What flavor does data come in? This is how the culinary scene is tapping into consumer tastes
In this article we will discuss:
‘#foodporn’ – The ongoing trend of user-generated culinary content
#foodie #instafood #delicious #homemade #healthyfood #dinner #foodgasm #tasty #cooking #lunch #restaurant
Are just a sampling of the most popular food-related hashtags on social media, according to best-hashtags.com. According to the Association for Computing Machinery, food is the second most popular subject shared on Instagram after #selfies.
When we take a closer look at the ways in which consumers interact with food online, we can better understand the correlation between data and consumer tastes:
- 99% of millennials, and Gen ‘Z’ers use social media in order to make a restaurant choice
- Facebook is one of the most popular platforms where consumers leave restaurant reviews
- Twitter is the place where consumers mention, and express opinions most regarding food, and drink brands
- 50% of people admit to having tried a new restaurant as a direct result of a user-generated social media post
This is just a sampling of a small portion of the internet (social media), representing one segment (restaurants). There is a much wider variety of data sources (e.g. marketplaces, search engines), and sectors (e.g. food vendors, digital grocers) that can benefit from data-driven insights, and analytics. Let’s take a closer look.
Data-driven gastronomy: ‘What the food industry is cooking up?’
Restaurants in their ‘digital form’, including online menus and increased take out orders, and deliveries saw a major spike due to Covid-19-imposed restrictions, and quarantine. Consumers abandoned physical dining-out options in favor of safer options. Food vendors who could not pivot digitally, did not survive.
Beyond pandemic-related changes, whether you are working on:
- The marketing, and brand positioning of a new packaged food item
- Market-specific consumer flavor trend analysis
- Building a distribution network, and looking for buying signals, as well as carrying out location analyses
- Or an application/software doing restaurant prospecting automation, building consumer motivation models, and performing real-time category analysis
Your food-intelligence can benefit from consumer/competitor-generated datasets:
Millions of restaurants globally upload digitized versions of their menus – be it on a food delivery app or on their website. By deciding which locations (say, London), and which categories (say, Asian) interest you most, you can map the state of a food market at the micro or macro level. By analyzing this data over time, you can see which dishes are removed from menus, and which are holding their ground, serving as an indication of ‘high-value evergreen dishes’ for a given geo-specific target audience.
Recipe engagement tracking
Recipe engagement is a great way to understand consumer trends. Discovering, for example, YouTube channels, videos, or influencers that have high numbers of views, shares, and click-through rates can have immense value for your brand. If you are part of the marketing team these datasets may lead you to collaborations with these content creators. If you are developing a new product, it may lead you to include a previously unidentified ingredient. If you are in charge of design, you may use this information to include a recipe boldly printed on an item’s packaging.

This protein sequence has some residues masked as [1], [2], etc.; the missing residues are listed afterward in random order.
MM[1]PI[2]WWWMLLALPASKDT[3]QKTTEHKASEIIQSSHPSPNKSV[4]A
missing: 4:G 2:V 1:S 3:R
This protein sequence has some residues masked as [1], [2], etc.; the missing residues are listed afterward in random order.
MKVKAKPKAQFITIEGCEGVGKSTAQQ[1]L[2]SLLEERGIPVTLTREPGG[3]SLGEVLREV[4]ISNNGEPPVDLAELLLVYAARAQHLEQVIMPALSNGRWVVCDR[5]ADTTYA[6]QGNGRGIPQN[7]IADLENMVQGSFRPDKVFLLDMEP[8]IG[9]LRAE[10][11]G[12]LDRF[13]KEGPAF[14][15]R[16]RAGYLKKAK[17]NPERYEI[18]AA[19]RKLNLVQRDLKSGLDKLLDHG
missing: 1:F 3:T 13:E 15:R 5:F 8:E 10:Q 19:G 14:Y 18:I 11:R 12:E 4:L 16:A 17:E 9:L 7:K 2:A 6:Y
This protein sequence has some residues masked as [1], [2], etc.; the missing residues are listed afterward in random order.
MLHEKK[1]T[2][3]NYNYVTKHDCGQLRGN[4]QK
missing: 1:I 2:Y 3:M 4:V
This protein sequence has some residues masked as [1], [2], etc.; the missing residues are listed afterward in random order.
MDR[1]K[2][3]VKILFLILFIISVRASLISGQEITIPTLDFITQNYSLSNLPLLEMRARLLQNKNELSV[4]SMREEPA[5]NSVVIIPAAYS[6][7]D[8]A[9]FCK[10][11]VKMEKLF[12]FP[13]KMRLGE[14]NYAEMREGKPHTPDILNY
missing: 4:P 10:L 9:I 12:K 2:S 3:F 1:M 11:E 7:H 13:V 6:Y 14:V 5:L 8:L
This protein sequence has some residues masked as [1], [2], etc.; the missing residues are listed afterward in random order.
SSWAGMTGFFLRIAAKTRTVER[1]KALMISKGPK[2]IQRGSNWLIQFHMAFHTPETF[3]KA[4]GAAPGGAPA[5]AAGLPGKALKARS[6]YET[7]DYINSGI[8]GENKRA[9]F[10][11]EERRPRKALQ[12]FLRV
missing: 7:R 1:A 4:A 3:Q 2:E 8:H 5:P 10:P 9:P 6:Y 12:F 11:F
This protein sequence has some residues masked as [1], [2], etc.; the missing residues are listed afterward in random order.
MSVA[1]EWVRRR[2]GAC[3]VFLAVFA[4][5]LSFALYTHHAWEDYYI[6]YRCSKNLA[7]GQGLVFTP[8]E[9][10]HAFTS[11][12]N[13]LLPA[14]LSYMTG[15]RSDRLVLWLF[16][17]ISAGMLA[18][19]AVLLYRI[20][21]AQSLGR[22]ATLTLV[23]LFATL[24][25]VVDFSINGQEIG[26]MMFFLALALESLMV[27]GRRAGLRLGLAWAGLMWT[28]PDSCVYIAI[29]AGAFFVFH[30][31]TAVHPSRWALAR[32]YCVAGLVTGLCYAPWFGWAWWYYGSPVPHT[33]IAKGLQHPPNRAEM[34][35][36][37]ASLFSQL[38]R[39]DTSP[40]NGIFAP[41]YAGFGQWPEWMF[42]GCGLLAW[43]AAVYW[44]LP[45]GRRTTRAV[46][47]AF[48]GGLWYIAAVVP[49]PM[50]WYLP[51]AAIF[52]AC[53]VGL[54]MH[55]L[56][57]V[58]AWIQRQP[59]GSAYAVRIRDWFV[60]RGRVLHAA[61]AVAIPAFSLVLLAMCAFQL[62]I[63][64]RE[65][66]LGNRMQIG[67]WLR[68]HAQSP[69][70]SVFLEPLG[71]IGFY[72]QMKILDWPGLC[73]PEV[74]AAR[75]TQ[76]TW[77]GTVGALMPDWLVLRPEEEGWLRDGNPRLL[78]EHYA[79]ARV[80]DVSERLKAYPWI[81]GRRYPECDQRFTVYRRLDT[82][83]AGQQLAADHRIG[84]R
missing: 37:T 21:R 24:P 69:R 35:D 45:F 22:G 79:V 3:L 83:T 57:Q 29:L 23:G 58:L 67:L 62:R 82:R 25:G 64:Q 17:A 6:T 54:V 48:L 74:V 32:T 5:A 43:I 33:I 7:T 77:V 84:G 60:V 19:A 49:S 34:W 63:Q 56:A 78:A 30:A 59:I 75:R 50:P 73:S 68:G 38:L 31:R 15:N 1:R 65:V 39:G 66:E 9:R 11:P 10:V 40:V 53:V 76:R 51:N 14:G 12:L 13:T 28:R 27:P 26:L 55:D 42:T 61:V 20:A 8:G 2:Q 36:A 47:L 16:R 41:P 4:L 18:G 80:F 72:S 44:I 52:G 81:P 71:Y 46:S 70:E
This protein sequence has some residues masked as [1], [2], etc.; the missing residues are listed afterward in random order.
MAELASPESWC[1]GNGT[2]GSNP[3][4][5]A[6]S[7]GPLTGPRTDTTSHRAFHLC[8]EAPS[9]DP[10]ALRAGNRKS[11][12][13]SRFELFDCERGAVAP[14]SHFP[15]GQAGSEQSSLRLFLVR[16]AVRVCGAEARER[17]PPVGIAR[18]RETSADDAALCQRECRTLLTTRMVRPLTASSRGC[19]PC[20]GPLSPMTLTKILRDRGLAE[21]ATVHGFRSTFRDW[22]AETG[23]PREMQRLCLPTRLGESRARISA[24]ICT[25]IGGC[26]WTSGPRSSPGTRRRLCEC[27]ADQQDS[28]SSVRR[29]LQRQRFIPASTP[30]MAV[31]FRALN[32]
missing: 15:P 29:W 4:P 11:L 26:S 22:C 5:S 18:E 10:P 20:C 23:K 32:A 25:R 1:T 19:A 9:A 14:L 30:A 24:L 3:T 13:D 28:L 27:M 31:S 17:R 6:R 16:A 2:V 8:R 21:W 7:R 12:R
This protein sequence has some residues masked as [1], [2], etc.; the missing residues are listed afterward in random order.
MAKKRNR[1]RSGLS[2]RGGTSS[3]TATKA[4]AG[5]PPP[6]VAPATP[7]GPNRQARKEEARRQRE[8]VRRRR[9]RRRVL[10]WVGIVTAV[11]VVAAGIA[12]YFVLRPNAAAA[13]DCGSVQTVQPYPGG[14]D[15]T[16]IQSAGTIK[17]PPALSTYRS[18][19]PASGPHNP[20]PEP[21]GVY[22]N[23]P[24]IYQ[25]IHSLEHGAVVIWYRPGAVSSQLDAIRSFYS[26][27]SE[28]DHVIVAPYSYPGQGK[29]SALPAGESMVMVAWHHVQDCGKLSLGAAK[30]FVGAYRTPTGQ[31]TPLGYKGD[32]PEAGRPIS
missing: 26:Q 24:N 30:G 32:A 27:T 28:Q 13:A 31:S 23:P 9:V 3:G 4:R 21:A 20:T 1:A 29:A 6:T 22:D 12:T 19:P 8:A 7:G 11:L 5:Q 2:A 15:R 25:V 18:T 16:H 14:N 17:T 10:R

Search/ review trends
As with other buyer journeys, foodie journeys tend to begin online. Think of someone looking for the ‘best Chinese in NY’ on a search engine or ‘Italian restaurant reviews in Paris’ on social media. These keywords, and consumer reviews can be collected, monitored, and analyzed in order to help digital marketers better target audiences. Negative delivery reviews can help competing apps perform targeted improvements in an attempt to grab increased market share. Longtail keywords such as ‘Rome dining on a shoestring’, can lead content managers to write an ‘ultimate guide’, capturing desired attention, and traffic.
Two food trends to closely follow in 2021
Data is the driving factor behind identifying consumer trends, as was the case with the information presented in a recent Food Technology Magazine article:
Trend #1: Plant-based
25% of adults currently eat a beef or poultry plant-based alternative. With sales of these products on track to grow from $1.3 billion (in 2020) to $2 billion ( in 2024). As far as dairy – milk, ice cream, yogurt, creamers, and cheese will consist of the largest, double digit growth categories after beef, poultry, and seafood alternatives. The data shows room for growth, and high market demand for companies that are willing to create a higher variety of snacks, and desserts for veggie-crazed consumers.
Trend #2: Food-healing
Consumers are increasingly interested in healing their ailments by implementing a healthier diet. This is evident in the fact that 33.3% of adults have a higher probability of buying a food/beverage if multiple health benefits are listed, and 50% of consumers are looking for foods that help them manage stress/anxiety. Other top ‘food goals’ include improving sleep patterns, energy levels, and skincare management.
Data in 2021 points to superfood trends that put:
- green tea
At the top of the ‘food-healing’ consumer’s list.
The bottom line
Understanding what people want as part of real-time trends can be extremely effective when developing a new food product. While discovering new recipes that increase consumption frequency, and drive brand engagement can be vital to becoming a powerhouse in your sector. These along with the business outcomes of understanding competitor behavior, and marketing campaigns from a data-perspective can be the deciding factor on whether or not your product or service ‘#trends’ over the coming year, and beyond.